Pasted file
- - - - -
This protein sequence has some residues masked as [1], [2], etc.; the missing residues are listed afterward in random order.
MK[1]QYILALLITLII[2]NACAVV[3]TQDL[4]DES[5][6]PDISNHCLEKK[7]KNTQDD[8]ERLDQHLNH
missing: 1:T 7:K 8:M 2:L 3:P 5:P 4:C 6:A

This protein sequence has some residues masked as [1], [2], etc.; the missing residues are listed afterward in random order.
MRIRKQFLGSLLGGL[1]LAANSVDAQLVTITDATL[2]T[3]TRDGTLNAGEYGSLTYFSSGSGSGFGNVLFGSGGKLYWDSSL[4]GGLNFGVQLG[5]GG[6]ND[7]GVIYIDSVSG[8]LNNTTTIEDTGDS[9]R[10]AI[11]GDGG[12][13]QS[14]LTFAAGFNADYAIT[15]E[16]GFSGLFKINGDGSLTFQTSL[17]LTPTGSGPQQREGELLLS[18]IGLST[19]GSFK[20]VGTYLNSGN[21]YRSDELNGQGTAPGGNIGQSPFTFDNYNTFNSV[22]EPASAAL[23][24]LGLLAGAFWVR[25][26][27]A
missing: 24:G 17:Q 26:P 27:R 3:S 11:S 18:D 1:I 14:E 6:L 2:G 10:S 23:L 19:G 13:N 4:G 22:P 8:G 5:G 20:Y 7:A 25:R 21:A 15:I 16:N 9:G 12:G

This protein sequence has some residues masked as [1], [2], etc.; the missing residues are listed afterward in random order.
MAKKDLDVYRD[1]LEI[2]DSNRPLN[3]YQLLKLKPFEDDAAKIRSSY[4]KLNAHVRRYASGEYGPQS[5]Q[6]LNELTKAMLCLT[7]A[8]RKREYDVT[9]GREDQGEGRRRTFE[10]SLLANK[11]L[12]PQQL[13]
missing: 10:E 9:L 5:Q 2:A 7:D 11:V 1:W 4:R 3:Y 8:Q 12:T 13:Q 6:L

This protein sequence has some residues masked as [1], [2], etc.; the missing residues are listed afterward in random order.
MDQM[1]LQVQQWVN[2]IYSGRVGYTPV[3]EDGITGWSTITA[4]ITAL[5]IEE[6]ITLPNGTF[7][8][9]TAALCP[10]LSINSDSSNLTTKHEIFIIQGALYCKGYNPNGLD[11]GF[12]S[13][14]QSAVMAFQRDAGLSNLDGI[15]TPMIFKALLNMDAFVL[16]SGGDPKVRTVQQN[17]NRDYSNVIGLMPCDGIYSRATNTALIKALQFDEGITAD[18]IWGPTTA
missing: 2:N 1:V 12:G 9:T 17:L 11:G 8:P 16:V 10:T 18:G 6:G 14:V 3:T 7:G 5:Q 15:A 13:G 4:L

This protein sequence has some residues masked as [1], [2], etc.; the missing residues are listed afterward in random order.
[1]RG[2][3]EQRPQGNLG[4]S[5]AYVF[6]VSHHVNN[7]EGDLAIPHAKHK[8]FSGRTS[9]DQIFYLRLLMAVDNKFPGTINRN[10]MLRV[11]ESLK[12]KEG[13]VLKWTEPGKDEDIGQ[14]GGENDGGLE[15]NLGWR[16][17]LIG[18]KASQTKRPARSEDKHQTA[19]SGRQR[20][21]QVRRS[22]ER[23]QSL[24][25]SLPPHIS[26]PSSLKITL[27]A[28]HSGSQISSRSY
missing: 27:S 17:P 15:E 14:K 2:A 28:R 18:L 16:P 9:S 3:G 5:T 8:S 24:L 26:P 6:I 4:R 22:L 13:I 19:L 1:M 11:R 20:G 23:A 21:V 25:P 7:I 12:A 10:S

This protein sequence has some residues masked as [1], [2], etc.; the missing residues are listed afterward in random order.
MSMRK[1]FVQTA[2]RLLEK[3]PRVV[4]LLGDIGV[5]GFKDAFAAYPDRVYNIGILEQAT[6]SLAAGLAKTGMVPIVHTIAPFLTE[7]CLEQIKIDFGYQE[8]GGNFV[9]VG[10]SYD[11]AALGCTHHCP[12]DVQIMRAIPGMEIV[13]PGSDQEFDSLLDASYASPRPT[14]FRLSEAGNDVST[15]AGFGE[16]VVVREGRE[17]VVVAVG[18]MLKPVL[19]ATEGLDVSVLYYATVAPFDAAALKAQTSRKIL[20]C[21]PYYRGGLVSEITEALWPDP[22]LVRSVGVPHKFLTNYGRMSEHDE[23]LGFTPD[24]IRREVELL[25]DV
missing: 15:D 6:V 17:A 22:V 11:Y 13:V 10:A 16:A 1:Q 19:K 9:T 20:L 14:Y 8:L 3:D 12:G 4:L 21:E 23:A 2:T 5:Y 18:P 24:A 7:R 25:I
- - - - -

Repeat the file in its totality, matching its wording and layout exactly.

This protein sequence has some residues masked as [1], [2], etc.; the missing residues are listed afterward in random order.
MK[1]QYILALLITLII[2]NACAVV[3]TQDL[4]DES[5][6]PDISNHCLEKK[7]KNTQDD[8]ERLDQHLNH
missing: 1:T 7:K 8:M 2:L 3:P 5:P 4:C 6:A

This protein sequence has some residues masked as [1], [2], etc.; the missing residues are listed afterward in random order.
MRIRKQFLGSLLGGL[1]LAANSVDAQLVTITDATL[2]T[3]TRDGTLNAGEYGSLTYFSSGSGSGFGNVLFGSGGKLYWDSSL[4]GGLNFGVQLG[5]GG[6]ND[7]GVIYIDSVSG[8]LNNTTTIEDTGDS[9]R[10]AI[11]GDGG[12][13]QS[14]LTFAAGFNADYAIT[15]E[16]GFSGLFKINGDGSLTFQTSL[17]LTPTGSGPQQREGELLLS[18]IGLST[19]GSFK[20]VGTYLNSGN[21]YRSDELNGQGTAPGGNIGQSPFTFDNYNTFNSV[22]EPASAAL[23][24]LGLLAGAFWVR[25][26][27]A
missing: 24:G 17:Q 26:P 27:R 3:S 11:S 18:D 1:I 14:E 6:L 2:G 10:S 23:L 19:G 13:N 4:G 22:P 8:G 5:G 20:Y 7:A 25:R 21:A 15:I 16:N 9:G 12:G

This protein sequence has some residues masked as [1], [2], etc.; the missing residues are listed afterward in random order.
MAKKDLDVYRD[1]LEI[2]DSNRPLN[3]YQLLKLKPFEDDAAKIRSSY[4]KLNAHVRRYASGEYGPQS[5]Q[6]LNELTKAMLCLT[7]A[8]RKREYDVT[9]GREDQGEGRRRTFE[10]SLLANK[11]L[12]PQQL[13]
missing: 10:E 9:L 5:Q 2:A 7:D 11:V 1:W 4:R 3:Y 8:Q 12:T 13:Q 6:L

This protein sequence has some residues masked as [1], [2], etc.; the missing residues are listed afterward in random order.
MDQM[1]LQVQQWVN[2]IYSGRVGYTPV[3]EDGITGWSTITA[4]ITAL[5]IEE[6]ITLPNGTF[7][8][9]TAALCP[10]LSINSDSSNLTTKHEIFIIQGALYCKGYNPNGLD[11]GF[12]S[13][14]QSAVMAFQRDAGLSNLDGI[15]TPMIFKALLNMDAFVL[16]SGGDPKVRTVQQN[17]NRDYSNVIGLMPCDGIYSRATNTALIKALQFDEGITAD[18]IWGPTTA
missing: 2:N 1:V 12:G 9:T 17:L 11:G 8:P 16:V 10:T 18:G 6:G 14:V 3:T 7:G 5:Q 15:A 13:G 4:L

This protein sequence has some residues masked as [1], [2], etc.; the missing residues are listed afterward in random order.
[1]RG[2][3]EQRPQGNLG[4]S[5]AYVF[6]VSHHVNN[7]EGDLAIPHAKHK[8]FSGRTS[9]DQIFYLRLLMAVDNKFPGTINRN[10]MLRV[11]ESLK[12]KEG[13]VLKWTEPGKDEDIGQ[14]GGENDGGLE[15]NLGWR[16][17]LIG[18]KASQTKRPARSEDKHQTA[19]SGRQR[20][21]QVRRS[22]ER[23]QSL[24][25]SLPPHIS[26]PSSLKITL[27]A[28]HSGSQISSRSY
missing: 27:S 17:P 15:E 14:K 2:A 28:R 18:L 16:P 9:S 3:G 5:T 8:S 24:L 26:P 6:I 4:R 22:L 13:I 19:L 1:M 11:R 20:G 23:A 21:V 25:P 7:I 12:A 10:S

This protein sequence has some residues masked as [1], [2], etc.; the missing residues are listed afterward in random order.
MSMRK[1]FVQTA[2]RLLEK[3]PRVV[4]LLGDIGV[5]GFKDAFAAYPDRVYNIGILEQAT[6]SLAAGLAKTGMVPIVHTIAPFLTE[7]CLEQIKIDFGYQE[8]GGNFV[9]VG[10]SYD[11]AALGCTHHCP[12]DVQIMRAIPGMEIV[13]PGSDQEFDSLLDASYASPRPT[14]FRLSEAGNDVST[15]AGFGE[16]VVVREGRE[17]VVVAVG[18]MLKPVL[19]ATEGLDVSVLYYATVAPFDAAALKAQTSRKIL[20]C[21]PYYRGGLVSEITEALWPDP[22]LVRSVGVPHKFLTNYGRMSEHDE[23]LGFTPD[24]IRREVELL[25]DV
missing: 15:D 6:V 17:A 22:V 11:Y 13:V 10:A 16:A 1:Q 19:K 9:T 20:L 14:Y 8:L 3:D 12:G 4:L 21:E 23:A 2:T 5:Y 18:P 24:A 7:R 25:I